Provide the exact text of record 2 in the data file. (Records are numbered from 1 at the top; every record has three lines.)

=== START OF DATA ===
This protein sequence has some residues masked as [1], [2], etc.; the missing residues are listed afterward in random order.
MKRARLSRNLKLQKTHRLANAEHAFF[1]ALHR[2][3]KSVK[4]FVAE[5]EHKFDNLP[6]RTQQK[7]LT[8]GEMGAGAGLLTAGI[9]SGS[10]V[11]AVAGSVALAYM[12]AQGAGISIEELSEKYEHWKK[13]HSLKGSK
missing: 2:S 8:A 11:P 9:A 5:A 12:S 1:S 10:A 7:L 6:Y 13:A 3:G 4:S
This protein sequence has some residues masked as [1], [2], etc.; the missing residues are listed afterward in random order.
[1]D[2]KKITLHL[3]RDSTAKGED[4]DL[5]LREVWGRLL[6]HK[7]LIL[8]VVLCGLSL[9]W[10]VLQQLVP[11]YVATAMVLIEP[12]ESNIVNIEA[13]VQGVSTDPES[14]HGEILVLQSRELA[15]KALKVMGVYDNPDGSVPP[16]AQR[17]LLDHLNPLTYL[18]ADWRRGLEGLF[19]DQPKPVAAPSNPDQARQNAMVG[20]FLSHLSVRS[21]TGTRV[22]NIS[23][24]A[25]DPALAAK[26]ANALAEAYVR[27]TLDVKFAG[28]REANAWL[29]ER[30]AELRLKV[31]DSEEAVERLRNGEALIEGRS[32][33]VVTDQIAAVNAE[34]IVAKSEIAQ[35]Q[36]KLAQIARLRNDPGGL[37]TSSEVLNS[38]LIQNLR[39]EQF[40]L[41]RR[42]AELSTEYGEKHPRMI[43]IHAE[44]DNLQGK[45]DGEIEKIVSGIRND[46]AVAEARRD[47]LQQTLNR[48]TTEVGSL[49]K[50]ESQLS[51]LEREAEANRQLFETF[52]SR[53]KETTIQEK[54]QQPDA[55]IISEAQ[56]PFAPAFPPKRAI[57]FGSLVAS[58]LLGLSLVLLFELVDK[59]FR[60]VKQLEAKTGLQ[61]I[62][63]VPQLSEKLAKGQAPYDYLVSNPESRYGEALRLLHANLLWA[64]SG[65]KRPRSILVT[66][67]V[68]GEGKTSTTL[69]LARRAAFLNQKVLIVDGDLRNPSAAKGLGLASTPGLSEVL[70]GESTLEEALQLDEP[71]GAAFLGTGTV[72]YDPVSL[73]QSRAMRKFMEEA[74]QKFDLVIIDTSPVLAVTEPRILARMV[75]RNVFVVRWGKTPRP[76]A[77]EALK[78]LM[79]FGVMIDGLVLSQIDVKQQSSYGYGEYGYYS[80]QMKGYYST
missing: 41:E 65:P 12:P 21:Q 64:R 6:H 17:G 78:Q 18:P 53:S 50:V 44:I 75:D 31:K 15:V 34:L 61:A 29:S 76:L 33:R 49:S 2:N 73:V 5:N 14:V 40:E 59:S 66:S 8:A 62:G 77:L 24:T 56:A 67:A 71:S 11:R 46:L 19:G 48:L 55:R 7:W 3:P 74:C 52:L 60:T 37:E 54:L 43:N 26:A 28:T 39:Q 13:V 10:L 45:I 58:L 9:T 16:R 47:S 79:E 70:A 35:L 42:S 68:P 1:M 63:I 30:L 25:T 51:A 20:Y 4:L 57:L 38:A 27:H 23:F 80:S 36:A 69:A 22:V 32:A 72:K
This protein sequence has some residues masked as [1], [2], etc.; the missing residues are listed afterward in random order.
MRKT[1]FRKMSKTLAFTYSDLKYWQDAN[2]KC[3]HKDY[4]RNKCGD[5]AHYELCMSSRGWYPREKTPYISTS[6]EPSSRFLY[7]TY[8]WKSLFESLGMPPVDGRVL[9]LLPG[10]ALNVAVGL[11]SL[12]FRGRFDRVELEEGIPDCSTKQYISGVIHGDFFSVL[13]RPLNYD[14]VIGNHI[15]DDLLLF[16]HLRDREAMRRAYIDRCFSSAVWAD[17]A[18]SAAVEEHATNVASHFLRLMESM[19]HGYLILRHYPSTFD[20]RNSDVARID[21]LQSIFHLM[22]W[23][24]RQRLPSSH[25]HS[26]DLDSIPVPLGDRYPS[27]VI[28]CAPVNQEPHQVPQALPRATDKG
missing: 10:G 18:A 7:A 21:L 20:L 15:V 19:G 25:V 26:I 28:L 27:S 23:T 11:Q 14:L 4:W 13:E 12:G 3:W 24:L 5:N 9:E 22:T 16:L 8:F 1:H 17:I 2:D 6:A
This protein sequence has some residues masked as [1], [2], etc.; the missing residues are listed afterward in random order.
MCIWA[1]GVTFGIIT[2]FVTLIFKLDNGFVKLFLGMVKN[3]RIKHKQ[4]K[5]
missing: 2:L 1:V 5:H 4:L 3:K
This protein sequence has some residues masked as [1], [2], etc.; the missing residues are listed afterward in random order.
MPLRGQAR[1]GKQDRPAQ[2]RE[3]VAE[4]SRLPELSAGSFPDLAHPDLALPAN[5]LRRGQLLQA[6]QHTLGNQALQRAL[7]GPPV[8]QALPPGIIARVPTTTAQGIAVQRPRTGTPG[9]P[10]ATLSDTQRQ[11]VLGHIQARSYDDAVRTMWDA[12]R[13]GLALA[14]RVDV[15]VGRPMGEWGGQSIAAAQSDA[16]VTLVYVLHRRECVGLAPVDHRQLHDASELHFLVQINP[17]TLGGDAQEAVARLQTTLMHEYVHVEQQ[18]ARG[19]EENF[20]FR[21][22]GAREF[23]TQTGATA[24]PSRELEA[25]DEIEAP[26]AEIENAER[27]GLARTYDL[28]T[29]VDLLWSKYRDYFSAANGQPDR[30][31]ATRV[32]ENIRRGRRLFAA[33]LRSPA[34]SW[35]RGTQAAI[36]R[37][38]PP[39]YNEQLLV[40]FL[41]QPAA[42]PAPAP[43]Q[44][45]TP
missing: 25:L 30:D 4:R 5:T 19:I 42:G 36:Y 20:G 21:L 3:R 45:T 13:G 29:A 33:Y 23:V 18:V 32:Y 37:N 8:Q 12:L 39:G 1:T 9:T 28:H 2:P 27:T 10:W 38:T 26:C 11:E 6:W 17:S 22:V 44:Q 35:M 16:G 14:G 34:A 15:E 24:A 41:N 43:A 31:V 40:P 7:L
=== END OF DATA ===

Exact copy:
This protein sequence has some residues masked as [1], [2], etc.; the missing residues are listed afterward in random order.
[1]D[2]KKITLHL[3]RDSTAKGED[4]DL[5]LREVWGRLL[6]HK[7]LIL[8]VVLCGLSL[9]W[10]VLQQLVP[11]YVATAMVLIEP[12]ESNIVNIEA[13]VQGVSTDPES[14]HGEILVLQSRELA[15]KALKVMGVYDNPDGSVPP[16]AQR[17]LLDHLNPLTYL[18]ADWRRGLEGLF[19]DQPKPVAAPSNPDQARQNAMVG[20]FLSHLSVRS[21]TGTRV[22]NIS[23][24]A[25]DPALAAK[26]ANALAEAYVR[27]TLDVKFAG[28]REANAWL[29]ER[30]AELRLKV[31]DSEEAVERLRNGEALIEGRS[32][33]VVTDQIAAVNAE[34]IVAKSEIAQ[35]Q[36]KLAQIARLRNDPGGL[37]TSSEVLNS[38]LIQNLR[39]EQF[40]L[41]RR[42]AELSTEYGEKHPRMI[43]IHAE[44]DNLQGK[45]DGEIEKIVSGIRND[46]AVAEARRD[47]LQQTLNR[48]TTEVGSL[49]K[50]ESQLS[51]LEREAEANRQLFETF[52]SR[53]KETTIQEK[54]QQPDA[55]IISEAQ[56]PFAPAFPPKRAI[57]FGSLVAS[58]LLGLSLVLLFELVDK[59]FR[60]VKQLEAKTGLQ[61]I[62][63]VPQLSEKLAKGQAPYDYLVSNPESRYGEALRLLHANLLWA[64]SG[65]KRPRSILVT[66][67]V[68]GEGKTSTTL[69]LARRAAFLNQKVLIVDGDLRNPSAAKGLGLASTPGLSEVL[70]GESTLEEALQLDEP[71]GAAFLGTGTV[72]YDPVSL[73]QSRAMRKFMEEA[74]QKFDLVIIDTSPVLAVTEPRILARMV[75]RNVFVVRWGKTPRP[76]A[77]EALK[78]LM[79]FGVMIDGLVLSQIDVKQQSSYGYGEYGYYS[80]QMKGYYST
missing: 41:E 65:P 12:P 21:Q 64:R 6:H 17:G 78:Q 18:P 53:S 50:V 44:I 75:D 31:K 15:V 34:L 61:A 29:S 76:L 33:R 49:S 2:N 73:V 5:N 14:V 40:E 59:S 66:S 8:A 62:G 77:L 24:T 56:A 67:A 71:S 11:R 46:L 19:G 48:L 55:R 7:W 3:P 74:C 52:L 60:T 37:E 54:L 43:N 26:A 28:T 39:Q 13:V 10:L 45:I 58:L 9:T 16:R 47:S 79:E 70:A 35:L 42:S 68:P 1:M 63:I 30:L 25:T 51:A 20:Y 4:L 57:L 38:A 27:H 23:F 80:S 36:A 69:A 22:V 32:A 72:K